|Part I: Galicia and Lemberg/ Lwów/ Lviv
1. From 1772 to 1867: The Phase of Germanization
The Austrian occupation and settlement began with 'colonization' in the truest sense of the word. The first point on the Austrian agenda was to precisely survey and map its newest possession; more than a thousand surveyors, cartographers and their assistants were involved in this effort in Galicia during this period. Even as early as the 18th century, several measures were put in place directed toward the emancipation of and the provision of equal rights for Galicia's Jewish population and it was the 'policies of tolerance' followed by Kaiser Joseph II during the 1780s which encouraged a pro-Austrian attitude on the part of the majority of the Jews. In 1788, regulations allowing for the enlistment of Jews into military service were put in force in Galicia. This form of integration was then accepted by both sides — the military and the Jews. Thus, an officer stationed in Galicia wrote in his report dated 1788: "We have just been assigned 18 Hebrews who were recently drafted as surveyors’ assistants. These are nice-looking young men, conducting themselves well and, since they speak German, are coming along better than the Poles. They have shaved off their beards. They have been granted permission...to celebrate Shabbes....After the rabbis had explained everything clearly to them and impressed them with the fact that a lot of other boys were in the same position they are, they were soon able to regain their good spirits and are now shaping up quite nicely, as if they had already been soldiers for years."5 The Polish writer Stanislaw Wasylewski, who reported on the Austrian occupation with deep resentment, commented in a derogatory way on the subject of collaboration during the first decades: "The Jews were won with privileges...the nobility with titles."6
A trend was totally clear in this phase of development: those Jews for whom 'out of the ghetto' was the solution, whose goal was the modernization of the Jewish sphere of life in Galicia and who included above all the middle classes, threw in their lot with the Austrian colonializing elites of the Hapsburg State and strove to assume a German-Austrian identity at this time. There were two reasons explaining the strong influence exerted by German Kultur. First, forces advancing the cause of the modern reform of Judaism emerged almost exclusively from those circles of educated Jews for whom German was the primary language of culture. Second, the vast majority of all Galician Jews spoke Yiddish, which is considered a German dialect to which German would presumably provide a natural correspondence as a literary language.7 In the 1820s and 1830s, Jewish children in Galicia increasingly attended German elementary schools and German high schools, and many began studying at the university level. Over the course of the 1830s, Jewish university graduates, for the most part physicians and lawyers, began to appear in Lemberg and other Galician towns. It was precisely in this group of educated Jews that a process of cultural convergence could be especially clearly recognized. "One secretly read Schiller and Lessing, hidden behind Talmud folios," wrote the Jewish-Galician historian Majer Balaban."8 The reform synagogue erected in Lemberg in 1846 bore the name "Deutsch-Israelitische Bethaus" (German-Israelite House of Prayer). Following the suppression of the Revolution of 1848, which also displayed Polish nationalist traits in Galicia, the Jewish communities there were the first to pay homage to the young Hapsburg monarch Franz Joseph. (This was by no means a matter to be completely taken for granted, since Jewish intellectuals had been among the leading forces of revolution in Vienna.) Until the 1860s, thousands of Jewish children attended Jewish-German elementary schools.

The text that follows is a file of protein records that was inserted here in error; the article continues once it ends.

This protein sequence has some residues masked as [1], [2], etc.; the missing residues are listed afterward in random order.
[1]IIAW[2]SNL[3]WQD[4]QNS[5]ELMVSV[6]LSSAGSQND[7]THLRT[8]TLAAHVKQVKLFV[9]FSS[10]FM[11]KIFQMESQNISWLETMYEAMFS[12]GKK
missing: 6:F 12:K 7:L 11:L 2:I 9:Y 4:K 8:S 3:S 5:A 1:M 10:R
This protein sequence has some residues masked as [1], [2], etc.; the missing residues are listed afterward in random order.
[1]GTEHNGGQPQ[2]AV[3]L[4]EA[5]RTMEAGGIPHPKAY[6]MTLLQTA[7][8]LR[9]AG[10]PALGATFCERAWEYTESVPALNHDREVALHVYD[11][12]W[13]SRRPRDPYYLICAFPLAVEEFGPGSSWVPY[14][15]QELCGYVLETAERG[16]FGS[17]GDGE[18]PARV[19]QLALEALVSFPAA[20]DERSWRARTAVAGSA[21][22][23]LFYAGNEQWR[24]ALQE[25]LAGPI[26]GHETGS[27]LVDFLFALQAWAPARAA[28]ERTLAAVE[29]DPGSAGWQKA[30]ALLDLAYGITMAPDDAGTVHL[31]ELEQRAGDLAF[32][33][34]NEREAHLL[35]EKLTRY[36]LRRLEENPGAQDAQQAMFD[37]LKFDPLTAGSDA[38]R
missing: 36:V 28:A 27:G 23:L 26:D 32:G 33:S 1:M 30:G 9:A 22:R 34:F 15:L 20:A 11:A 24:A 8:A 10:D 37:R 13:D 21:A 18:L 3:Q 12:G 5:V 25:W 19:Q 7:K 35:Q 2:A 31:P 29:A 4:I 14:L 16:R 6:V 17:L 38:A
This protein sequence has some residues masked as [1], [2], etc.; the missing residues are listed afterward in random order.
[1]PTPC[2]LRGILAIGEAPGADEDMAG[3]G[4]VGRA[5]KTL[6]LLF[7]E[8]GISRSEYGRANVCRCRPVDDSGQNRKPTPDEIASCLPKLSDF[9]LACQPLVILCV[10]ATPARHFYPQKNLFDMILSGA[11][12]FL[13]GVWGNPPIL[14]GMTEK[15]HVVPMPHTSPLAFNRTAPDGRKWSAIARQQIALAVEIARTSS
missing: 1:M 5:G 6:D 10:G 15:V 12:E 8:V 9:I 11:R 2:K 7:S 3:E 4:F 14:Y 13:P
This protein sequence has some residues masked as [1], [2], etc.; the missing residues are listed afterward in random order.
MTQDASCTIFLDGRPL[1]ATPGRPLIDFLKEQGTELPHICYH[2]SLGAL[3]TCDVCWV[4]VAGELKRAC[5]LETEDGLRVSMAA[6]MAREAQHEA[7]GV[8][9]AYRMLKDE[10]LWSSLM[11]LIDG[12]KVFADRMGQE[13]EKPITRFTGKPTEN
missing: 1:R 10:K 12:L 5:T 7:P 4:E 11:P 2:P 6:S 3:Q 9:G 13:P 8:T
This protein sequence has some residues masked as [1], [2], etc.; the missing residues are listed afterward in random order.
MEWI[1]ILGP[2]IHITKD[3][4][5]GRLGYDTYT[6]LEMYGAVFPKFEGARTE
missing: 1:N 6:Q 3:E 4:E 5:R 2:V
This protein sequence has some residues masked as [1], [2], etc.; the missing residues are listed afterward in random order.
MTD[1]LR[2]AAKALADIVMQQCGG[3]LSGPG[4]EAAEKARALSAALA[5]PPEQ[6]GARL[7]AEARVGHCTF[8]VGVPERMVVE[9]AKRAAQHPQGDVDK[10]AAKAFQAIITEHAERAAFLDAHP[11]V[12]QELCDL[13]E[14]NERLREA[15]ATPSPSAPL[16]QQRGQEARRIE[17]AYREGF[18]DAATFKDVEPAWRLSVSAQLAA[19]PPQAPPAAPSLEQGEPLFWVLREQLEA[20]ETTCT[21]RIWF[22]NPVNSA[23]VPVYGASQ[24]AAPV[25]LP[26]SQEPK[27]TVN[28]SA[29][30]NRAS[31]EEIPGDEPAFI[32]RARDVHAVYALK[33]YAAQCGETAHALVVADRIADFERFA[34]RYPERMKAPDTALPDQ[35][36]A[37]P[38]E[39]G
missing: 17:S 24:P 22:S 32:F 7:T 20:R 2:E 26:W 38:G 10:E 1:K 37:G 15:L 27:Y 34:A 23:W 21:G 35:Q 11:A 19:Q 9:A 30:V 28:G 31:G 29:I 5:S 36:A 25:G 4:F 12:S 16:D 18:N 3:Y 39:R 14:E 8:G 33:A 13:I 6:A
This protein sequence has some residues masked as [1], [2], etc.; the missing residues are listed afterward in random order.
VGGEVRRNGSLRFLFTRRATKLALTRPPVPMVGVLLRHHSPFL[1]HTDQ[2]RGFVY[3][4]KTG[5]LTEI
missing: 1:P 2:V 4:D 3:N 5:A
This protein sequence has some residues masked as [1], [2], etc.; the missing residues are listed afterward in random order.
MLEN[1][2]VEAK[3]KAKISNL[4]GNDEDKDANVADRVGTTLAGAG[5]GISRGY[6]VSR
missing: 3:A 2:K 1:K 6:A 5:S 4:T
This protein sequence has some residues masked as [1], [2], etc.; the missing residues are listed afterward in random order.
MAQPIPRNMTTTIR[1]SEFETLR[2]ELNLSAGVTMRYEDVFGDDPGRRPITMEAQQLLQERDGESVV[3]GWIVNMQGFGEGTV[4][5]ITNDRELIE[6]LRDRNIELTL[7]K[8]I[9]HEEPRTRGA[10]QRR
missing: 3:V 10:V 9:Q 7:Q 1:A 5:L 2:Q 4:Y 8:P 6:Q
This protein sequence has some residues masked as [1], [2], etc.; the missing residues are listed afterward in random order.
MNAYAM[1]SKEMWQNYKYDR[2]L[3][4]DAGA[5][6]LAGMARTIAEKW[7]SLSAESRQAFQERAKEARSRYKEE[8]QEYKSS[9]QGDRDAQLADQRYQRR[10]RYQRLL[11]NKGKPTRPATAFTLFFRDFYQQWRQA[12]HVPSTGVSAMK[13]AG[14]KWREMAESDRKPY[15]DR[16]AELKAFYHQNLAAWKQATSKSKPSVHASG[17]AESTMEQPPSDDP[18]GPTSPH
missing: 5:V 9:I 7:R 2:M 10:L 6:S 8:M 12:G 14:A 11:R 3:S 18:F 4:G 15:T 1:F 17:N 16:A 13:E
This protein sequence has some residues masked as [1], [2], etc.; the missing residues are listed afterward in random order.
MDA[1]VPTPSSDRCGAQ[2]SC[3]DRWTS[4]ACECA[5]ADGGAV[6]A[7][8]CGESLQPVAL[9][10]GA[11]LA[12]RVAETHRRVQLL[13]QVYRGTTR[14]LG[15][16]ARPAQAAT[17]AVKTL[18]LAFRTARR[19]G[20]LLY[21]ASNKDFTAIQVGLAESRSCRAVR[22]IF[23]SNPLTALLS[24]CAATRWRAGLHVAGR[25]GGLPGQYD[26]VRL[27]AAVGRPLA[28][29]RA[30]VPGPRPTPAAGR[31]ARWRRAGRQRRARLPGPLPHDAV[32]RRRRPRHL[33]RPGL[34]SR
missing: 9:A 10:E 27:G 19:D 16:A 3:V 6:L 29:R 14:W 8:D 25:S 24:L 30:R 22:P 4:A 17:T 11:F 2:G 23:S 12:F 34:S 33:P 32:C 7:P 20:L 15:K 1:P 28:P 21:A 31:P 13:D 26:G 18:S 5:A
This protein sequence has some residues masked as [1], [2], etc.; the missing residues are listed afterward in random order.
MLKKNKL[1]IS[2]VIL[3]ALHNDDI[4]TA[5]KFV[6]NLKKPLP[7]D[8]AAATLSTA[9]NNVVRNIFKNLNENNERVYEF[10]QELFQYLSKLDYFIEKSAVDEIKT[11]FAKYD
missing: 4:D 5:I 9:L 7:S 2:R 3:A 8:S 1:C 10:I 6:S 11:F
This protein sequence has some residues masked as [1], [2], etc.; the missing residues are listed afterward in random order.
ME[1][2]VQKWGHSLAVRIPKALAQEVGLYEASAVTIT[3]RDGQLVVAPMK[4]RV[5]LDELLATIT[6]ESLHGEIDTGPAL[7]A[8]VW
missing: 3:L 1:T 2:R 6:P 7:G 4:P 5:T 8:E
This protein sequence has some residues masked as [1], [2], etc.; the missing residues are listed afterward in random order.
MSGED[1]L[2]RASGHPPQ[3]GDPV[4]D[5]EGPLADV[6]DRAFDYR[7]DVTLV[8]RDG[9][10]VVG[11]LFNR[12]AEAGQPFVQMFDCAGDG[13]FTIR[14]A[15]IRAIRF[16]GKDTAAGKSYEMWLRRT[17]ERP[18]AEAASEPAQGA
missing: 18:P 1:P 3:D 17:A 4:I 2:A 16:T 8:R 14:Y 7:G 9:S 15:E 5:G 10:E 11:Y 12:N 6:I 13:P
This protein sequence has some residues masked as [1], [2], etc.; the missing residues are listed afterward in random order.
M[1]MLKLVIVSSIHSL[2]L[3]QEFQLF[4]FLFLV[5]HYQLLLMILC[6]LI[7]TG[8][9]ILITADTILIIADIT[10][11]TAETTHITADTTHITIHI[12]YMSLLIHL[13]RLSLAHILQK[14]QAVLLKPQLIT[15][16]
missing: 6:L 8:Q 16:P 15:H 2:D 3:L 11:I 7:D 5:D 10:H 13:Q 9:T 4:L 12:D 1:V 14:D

For example, in his description of the Jewish population as the author of the volume on Galicia in the deluxe commemorative series "The Austro-Hungarian Monarchy in Words and Pictures" issued on the occasion of the 50-year jubilee of the reign of Kaiser Franz Joseph, Leo Herzberg-Fränkl summarized the period from the 1840s to the 1860s as follows: "Nowhere are there so many autodidacts to be found as among this particular group of Polish Jews...Naturally, it is by no means a systematic, scholarly body of knowledge that these....people acquire; hardly able to read, they take up Schiller and are delighted by his melodious pathos, or study the philosophical writings of Mendelsohn or even Kant's 'Critique of Pure Reason.' But the sons of these men are already permitted to attend school and enjoy proper instruction. The first book to which an autodidact reaches is, without exception, a German one because his Jewish-German idiom certainly makes this language more accessible to him; furthermore, for him, German embodies everything European — culture, art and progress."9